Diffuser tequila producers value quantity above quality, so agave plants are grown solely for sugars to transform to alcohol, not to present regional characteristics or points of distinction. The diffused spirittherefore hasno organoleptic qualities, it is made from fermentable sugars producing homogenized product with neutralized flavors, devoid of character and nuance.
Existing tequila governance allows bulk sale between tequila distillers, so dozens of brands have moved from their owntraditional production to purchasing inexpensivediffusertequila. Their own distilleries now lay dormant, and the flavors of their brands havetotally changed, causing confusion among consumers anderoding the legitimacy of the category.
The uniform, characterless agave-based spirit made by diffusers at 1/3 the price of traditional tequila promotes an imitation spirit but without disclosure to consumers, so producers making true, legitimate tequila are challenged with selling alongside imitations at 3x the production cost.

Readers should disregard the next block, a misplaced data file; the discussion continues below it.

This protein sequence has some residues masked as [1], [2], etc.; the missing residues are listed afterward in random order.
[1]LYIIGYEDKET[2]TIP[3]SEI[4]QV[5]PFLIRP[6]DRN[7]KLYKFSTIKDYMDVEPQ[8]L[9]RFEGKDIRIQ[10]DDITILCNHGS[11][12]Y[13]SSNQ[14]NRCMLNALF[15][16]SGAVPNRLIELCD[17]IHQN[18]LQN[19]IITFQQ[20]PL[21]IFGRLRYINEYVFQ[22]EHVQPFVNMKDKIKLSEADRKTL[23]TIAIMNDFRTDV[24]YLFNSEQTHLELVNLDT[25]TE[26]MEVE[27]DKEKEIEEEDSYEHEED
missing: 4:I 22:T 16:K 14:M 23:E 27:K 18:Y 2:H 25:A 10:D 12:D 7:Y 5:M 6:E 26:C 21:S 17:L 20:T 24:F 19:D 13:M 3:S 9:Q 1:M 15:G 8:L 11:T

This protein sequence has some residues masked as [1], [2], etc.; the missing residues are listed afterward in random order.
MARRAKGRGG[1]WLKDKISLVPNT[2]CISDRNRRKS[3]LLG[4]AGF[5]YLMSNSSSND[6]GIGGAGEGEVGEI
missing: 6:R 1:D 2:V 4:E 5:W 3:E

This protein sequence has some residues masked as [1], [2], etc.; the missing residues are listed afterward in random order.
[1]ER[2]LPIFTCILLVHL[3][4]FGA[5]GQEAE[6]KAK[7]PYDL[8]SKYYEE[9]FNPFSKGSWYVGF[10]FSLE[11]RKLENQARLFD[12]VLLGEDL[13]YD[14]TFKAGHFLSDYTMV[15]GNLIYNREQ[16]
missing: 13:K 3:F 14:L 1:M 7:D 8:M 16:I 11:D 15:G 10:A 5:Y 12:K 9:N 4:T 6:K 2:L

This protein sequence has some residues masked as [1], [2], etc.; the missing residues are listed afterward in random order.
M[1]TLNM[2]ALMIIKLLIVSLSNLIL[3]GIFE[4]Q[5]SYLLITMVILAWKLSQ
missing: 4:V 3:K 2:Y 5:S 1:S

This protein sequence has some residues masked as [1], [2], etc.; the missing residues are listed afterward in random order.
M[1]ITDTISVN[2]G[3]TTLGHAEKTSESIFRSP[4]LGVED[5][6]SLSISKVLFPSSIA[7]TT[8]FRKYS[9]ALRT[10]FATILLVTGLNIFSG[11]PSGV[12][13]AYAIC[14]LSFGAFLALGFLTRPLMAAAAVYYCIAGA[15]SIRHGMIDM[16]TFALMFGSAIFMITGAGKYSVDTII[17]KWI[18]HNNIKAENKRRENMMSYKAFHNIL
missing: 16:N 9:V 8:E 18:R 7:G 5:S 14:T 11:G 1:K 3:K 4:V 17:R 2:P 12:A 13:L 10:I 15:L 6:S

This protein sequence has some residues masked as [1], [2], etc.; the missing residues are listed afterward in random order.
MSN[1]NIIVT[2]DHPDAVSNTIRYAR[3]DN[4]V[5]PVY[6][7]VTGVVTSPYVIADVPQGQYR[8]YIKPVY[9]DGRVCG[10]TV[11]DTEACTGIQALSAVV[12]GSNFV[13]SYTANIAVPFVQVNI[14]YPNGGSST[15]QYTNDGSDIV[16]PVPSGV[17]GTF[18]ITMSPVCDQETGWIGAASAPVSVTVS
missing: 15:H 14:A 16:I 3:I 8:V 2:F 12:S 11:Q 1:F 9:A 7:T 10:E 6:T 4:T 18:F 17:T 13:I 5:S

Loss of Small Agave Growers
Small orchards have been bought out by large industrial plantations leading to a reduction in the number of agave cultivators, from over 25,000 twenty years ago to just over 2,000 today. There are now fewer agave producers of a much larger size because they no longer need to select mature plants for harvest, and less soil and plant maintenance is necessary.
Decreased Crop Yields
Diffuser production uses young, rather than mature, agave for faster crop rotation, and to extract a greater quantity of finished product, sooner.As young agave provides much less raw material than mature agave (7-8kg per plant vs approximately 35-40kg per plant) this adds toa decreased efficiency in agave supply at a time when the tequila category is growing double-digits.
Topsoil erosion is dramatically increased in plantations of young, immature agave plants compared to older, mature agave, because undeveloped roots and lack of shade grasses growing near the plants’ base are insufficient to anchor the soils. These become increasingly vulnerable to wind and rain, while also enduring increases in animal and vehicle traffic from shorter harvest and re-planting cycles.